How Business Can Truly Be a Force for Good

Before I talk about my experience, I want to tell you about Ahmed (name changed). Ahmed graduated with a degree in hydraulic engineering from the UAE, before completing a traineeship with the Ministry of Agriculture in Gaza. Unsure about his career goals, he decided to open a supermarket with his brother, where he was the general manager in charge of inventory management, customer service and financial record keeping.

Two years ago, Ahmed moved from Palestine to Brussels, searching for a better life. In that time, despite his varied professional experiences, he has relied on inconsistent temp work, mainly behind a bar or manual labour. He spends his free time learning English and Dutch, or doing online courses in a variety of disciplines recommended to him.

Ahmed, like many others, is a refugee.

He is not alone – as a society, we are witnessing unprecedented levels of displacement due to conflict or persecution, with 68.5 million people forced from their homes over recent years, of which 25.4 million have official refugee status (UNHCR, Tapping Potential, 2019). This not only represents a humanitarian crisis, but the challenges of integrating into local labour markets also result in a criminal waste of talent and resource, especially at a time when all countries are competing for top talent from diverse backgrounds.

Ahmed’s issue is not his professional background – his issue is in being able to articulate his background in a meaningful way to the Belgian public employment agencies, breaking language and cultural barriers that seem to invalidate his rich life experiences.

This is where Skilllab comes in, an Amsterdam-based start-up that aims to empower everyone to access equal opportunities, regardless of their network or background.

Skilllab achieves this by uncovering pathways to employment through an AI-driven assessment of a person’s skills, background, and experiences, delivered through a mobile app in their native tongue, resulting in a full CV with a comprehensive skill profile and occupation matching.

The focus is on those most at risk of being excluded or displaced from mainstream employment opportunities due to migration or automation, with refugees being the primary target segment. Skilllab’s product enables local governments and municipalities to have more meaningful discussions with their refugees, saving refugee case workers hours of time in interviewing and interpretation, and leading the refugees to an ecosystem of opportunities to achieve their unique career goals and meaningfully contribute to society.

I was fortunate to be awarded an INSEAD Social Impact Grant that enabled me to work with Skilllab over the summer.

They were a perfect blend of factors – a company that was addressing a major social issue in society, combined with an interesting and innovative technology product, and a sustainable business model that sought to bring together profit and purpose.

A few months prior, Skilllab won the Google AI Impact Challenge, which provided them not only with access to an ecosystem of support and resources from Google, but also a grant to enable short-to-medium-term growth. It was the perfect time for the team to pause and really take stock of the progress that they had made and make active strategic choices about the future direction.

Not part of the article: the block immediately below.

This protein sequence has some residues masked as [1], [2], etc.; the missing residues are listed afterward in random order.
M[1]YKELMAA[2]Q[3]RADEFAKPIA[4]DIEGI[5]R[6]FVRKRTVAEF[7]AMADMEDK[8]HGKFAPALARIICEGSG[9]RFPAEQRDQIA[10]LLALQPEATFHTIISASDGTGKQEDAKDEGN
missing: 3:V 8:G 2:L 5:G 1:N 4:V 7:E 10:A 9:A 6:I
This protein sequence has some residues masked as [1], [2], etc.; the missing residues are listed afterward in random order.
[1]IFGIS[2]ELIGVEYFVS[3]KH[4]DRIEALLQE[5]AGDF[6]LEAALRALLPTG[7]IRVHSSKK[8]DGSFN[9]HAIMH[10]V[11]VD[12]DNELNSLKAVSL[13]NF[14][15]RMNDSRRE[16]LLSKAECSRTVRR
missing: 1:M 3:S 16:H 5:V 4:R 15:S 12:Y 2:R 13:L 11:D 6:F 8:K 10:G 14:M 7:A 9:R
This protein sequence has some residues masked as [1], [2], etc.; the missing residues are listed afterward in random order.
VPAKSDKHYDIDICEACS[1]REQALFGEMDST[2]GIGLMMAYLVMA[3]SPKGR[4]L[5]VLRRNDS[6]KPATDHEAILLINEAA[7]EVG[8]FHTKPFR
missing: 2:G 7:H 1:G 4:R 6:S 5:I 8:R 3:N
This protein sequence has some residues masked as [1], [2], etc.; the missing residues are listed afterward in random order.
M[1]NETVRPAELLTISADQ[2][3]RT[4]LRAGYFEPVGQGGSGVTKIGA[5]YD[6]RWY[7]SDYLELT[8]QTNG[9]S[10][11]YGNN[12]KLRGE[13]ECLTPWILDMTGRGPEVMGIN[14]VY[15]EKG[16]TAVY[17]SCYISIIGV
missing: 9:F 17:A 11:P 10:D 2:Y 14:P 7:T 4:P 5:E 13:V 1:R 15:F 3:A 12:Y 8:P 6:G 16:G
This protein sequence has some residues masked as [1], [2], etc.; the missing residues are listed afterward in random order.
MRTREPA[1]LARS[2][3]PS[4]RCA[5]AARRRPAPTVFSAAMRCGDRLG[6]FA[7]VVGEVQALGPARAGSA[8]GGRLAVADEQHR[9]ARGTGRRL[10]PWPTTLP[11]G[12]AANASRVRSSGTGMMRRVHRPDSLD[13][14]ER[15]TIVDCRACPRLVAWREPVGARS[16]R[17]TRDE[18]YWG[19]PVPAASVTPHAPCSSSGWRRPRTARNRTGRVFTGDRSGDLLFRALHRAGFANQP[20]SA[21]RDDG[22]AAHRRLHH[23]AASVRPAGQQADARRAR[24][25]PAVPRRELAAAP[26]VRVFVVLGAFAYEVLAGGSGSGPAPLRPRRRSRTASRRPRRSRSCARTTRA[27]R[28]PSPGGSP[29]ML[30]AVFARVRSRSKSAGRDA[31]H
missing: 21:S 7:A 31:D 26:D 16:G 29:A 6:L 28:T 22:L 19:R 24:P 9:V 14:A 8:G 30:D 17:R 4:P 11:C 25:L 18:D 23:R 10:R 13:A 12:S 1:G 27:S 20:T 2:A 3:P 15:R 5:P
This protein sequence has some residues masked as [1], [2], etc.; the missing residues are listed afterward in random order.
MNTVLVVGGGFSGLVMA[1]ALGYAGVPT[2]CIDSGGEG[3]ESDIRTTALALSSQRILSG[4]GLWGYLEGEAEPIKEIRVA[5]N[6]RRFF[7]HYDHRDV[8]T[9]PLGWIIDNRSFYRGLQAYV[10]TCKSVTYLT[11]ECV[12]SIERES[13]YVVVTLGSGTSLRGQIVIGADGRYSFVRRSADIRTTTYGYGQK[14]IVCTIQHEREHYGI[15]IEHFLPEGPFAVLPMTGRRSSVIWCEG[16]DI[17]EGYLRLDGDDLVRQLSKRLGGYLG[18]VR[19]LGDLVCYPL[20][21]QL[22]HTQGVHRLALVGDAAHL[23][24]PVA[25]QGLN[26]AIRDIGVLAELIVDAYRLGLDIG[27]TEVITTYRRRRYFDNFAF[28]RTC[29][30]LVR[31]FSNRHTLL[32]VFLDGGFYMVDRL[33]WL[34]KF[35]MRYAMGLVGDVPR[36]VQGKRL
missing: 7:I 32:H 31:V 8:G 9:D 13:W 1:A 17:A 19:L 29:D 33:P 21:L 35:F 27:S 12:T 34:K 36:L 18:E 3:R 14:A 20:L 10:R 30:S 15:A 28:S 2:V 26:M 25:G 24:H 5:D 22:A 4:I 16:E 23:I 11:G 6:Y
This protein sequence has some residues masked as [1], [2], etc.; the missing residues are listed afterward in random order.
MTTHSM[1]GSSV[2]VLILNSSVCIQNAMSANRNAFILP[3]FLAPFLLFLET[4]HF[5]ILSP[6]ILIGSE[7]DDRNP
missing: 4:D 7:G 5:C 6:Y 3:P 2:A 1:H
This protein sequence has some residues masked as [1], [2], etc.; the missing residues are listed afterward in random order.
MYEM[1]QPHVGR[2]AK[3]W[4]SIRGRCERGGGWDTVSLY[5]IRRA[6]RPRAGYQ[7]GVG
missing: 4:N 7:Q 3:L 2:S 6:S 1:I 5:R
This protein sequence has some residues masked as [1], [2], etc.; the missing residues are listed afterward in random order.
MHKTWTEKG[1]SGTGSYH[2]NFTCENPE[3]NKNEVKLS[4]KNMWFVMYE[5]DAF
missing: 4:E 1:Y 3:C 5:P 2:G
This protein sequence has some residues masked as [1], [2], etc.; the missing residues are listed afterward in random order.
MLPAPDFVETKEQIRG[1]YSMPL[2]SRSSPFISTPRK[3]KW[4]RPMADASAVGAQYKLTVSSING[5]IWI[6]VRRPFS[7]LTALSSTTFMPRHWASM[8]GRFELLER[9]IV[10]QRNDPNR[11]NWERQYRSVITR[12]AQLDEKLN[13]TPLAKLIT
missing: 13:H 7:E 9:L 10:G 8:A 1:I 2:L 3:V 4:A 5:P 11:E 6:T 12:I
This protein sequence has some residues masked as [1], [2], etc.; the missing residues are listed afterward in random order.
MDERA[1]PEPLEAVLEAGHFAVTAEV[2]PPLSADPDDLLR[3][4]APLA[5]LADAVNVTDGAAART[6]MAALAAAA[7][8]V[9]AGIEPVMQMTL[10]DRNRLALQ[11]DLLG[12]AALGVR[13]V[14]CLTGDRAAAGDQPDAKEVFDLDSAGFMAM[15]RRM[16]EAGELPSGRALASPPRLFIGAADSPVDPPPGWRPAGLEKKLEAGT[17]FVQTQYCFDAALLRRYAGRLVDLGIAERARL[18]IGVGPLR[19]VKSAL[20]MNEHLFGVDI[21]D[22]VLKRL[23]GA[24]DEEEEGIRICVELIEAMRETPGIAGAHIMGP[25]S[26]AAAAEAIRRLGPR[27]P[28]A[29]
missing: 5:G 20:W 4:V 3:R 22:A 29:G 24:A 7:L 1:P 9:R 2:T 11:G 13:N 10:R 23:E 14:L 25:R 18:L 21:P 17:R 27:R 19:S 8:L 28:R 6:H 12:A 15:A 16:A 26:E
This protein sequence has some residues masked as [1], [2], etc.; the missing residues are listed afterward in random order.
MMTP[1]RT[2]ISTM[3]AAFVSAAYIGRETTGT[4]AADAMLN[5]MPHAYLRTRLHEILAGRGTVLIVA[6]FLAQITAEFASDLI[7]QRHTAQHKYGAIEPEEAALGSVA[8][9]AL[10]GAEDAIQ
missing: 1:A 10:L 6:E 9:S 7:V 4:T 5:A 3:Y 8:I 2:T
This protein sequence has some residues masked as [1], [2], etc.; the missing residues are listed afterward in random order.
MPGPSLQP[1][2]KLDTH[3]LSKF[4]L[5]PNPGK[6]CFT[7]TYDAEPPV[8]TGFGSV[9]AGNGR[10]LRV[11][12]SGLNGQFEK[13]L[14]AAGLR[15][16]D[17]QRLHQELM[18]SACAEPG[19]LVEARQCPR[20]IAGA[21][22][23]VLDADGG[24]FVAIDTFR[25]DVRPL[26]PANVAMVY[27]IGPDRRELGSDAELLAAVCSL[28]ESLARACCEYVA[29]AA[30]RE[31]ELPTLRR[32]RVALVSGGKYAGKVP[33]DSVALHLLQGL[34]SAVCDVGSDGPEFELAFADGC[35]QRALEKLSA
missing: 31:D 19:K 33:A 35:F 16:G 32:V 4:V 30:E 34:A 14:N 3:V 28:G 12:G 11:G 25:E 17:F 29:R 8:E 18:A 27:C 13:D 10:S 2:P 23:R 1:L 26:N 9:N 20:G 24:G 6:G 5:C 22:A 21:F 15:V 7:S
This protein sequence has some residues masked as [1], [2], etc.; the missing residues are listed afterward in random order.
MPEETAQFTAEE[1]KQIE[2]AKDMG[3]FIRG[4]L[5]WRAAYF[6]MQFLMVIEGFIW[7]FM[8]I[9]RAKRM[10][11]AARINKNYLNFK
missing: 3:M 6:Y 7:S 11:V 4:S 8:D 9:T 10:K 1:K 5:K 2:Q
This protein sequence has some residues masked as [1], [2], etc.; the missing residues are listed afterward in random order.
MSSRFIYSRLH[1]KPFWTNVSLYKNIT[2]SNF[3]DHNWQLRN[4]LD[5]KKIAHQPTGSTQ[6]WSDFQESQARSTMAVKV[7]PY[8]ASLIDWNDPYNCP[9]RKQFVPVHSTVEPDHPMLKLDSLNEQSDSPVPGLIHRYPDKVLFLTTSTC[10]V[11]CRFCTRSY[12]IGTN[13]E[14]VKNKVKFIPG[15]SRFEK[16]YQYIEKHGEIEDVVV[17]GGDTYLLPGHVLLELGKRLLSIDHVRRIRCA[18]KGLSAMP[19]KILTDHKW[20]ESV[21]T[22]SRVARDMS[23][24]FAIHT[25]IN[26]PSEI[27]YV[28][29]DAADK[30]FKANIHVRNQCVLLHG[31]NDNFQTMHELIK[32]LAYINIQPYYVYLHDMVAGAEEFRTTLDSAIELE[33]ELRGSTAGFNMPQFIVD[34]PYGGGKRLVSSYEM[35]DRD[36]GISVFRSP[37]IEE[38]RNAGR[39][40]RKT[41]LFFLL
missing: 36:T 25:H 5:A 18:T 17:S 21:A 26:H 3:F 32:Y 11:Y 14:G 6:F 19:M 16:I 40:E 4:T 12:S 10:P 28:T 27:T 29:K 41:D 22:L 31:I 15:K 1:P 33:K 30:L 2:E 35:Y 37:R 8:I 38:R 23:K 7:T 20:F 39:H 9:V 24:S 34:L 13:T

Over the summer, I worked closely with the whole founding team to co-create an end-to-end business strategy and roadmap, leveraging both my own background and experience as a strategy consultant and learnings from my INSEAD courses. Through a series of key workshops, we aligned around a common direction and goals, from defining a company “North Star”, to outlining a clear business and operating model, developing company-wide OKRs, to detailed implementation plans and an underlying cultural blueprint.

In doing so, I dived into every nook and cranny of the business, from understanding the sales cycle and generating leads, to deep-diving into our machine-learning data model, while also developing the team’s internal capabilities around human-centred design and strategy development.

In doing this project, I was not only able to get a real view into the stark realities of building a startup, but also test some of my core assumptions about the realities of aligning profit and purpose. In my INSEAD electives of Strategy & Impact and Sustainable Business Models, we had explored case studies of companies that sought to build sustainable businesses that were also truly socially impactful.

It was immensely gratifying to work with a group of incredible people who clearly wanted to have a similar kind of sustainable and meaningful impact on society, setting an example of what business could achieve.

This really resonated with me, as I truly believe that if business keeps driving the false dichotomy between profit and purpose, then purpose-driven companies will never be mainstream. It is only through understanding gaps and developing innovative solutions to people’s problems, with associated sustainable business models, that business can really be a profitable and productive “force for good” in the world.